In this post, I will share my experiences, learnings, and insights in my fourth year of living in the US. If you missed the first three years of my journey, read My Life in the US - Year 1 and My life in the US - Year 2 and 3 posts.
Going back home to Nigeria
Earlier last year, I traveled back to Nigeria. After living in Germany and now in the US, my life has changed a lot since I moved from Nigeria in 2001. In my three weeks there, I enjoyed great Nigerian food and reconnected with family I had not seen in years. Read more about my experience in my blog post. My trip to Nigeria after 12 years.
Going back home to Germany
In addition to going back to Nigeria, I also attended a family event in Germany. Spending a week in Saarbrucken a city I spent my first years in Germany brought back many memories. I had not spent this much time in Saarbrucken since I moved away in 2007. Showing my family my favorite pasta, kebab and breakfast spot was amazing. I was shocked at how much I remembered about a city I spent six formative years in.
Politics impacting my real life
When I started my journey in Germany as a student, dealing with visa applications was a very regular part of my life. Moreover, here I was again after 17 years of living in different countries; I had to make some changes. Being a legal immigrant working in the US, I was made aware of how policies that the government makes affects me. I've been blessed not to have any huge issues.
Growing my business
One of the things I have valued the most about living in the bay area is the idea of "you can do anything." This mindset helped me take a bold step and start my blog and business. There is something electrifying about being surrounded by other entrepreneurs who share their experiences and knowledge. Living in Germany, I am not sure I would have been bold enough to make such a big move.
Exploring my new home
Even after three great years, there were still somethings I had not yet experienced. I had the opportunity to travel more and enjoy California more. This is really one of the greatest places I have lived from the perspective of nature. In addition to traveling a little more, I also explored the sports culture by going to see my first basketball game.
Growing my network and community
Thinking back on last year, I was able to build my local network both professionally and for my business. I attended a lot of events and trainings that helped me expand my network. Meeting great women and business owners broadened my perspective. As I think back on one of the most exceptional experiences I have had so far in the US, it would have to be building a network of people who encourage you to do the big things you dream about.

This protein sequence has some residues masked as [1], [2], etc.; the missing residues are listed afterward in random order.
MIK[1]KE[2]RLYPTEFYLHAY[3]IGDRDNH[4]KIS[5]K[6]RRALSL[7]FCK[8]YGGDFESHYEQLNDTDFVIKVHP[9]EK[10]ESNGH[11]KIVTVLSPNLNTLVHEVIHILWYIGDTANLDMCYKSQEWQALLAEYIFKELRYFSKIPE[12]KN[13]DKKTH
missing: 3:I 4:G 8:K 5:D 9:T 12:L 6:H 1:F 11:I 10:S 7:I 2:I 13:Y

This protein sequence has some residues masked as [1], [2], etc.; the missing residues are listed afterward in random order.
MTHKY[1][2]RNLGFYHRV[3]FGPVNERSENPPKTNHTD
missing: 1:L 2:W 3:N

As someone who has interviewed for Jobs in Germany and now in the US, I can definitely say there is a huge difference. I interviewed at four great companies on my quest to find a new job. Going through the preparation process and interviewing helped me be more confident about my skills and professional experiences. I had the opportunity to introduce myself professionally to about sixteen people. Interviewing in the US has a huge component of self-marketing which I had to learn to succeed.
Starting a new job
Professionally, I made a significant change last year. After being with the same company in Germany for eight years in total and in my first three years in the US, the time came for me to join a new company. I have learned a lot through the process of starting a new job in the US. As with every new thing we start, there have been a mix of good and bad experiences as well as many learnings.
Top 10 Lessons learned
Over the four years of my relocation journey to the US, I have learned so many valuable lessons, that I would like to share with you.
Call to Action
What is the biggest lesson you have learned living in a new country? Reflect on your experiences, document your lessons learned and share them
Continuing the Her Relocation series, with some of the lessons I learned working in Germany and now in the US. As I reflect, I realize that the countries I have lived and worked in have influenced my career in significant ways. My portfolio and skill set are very diverse. Which I'm now learning is one of my unique selling propositions.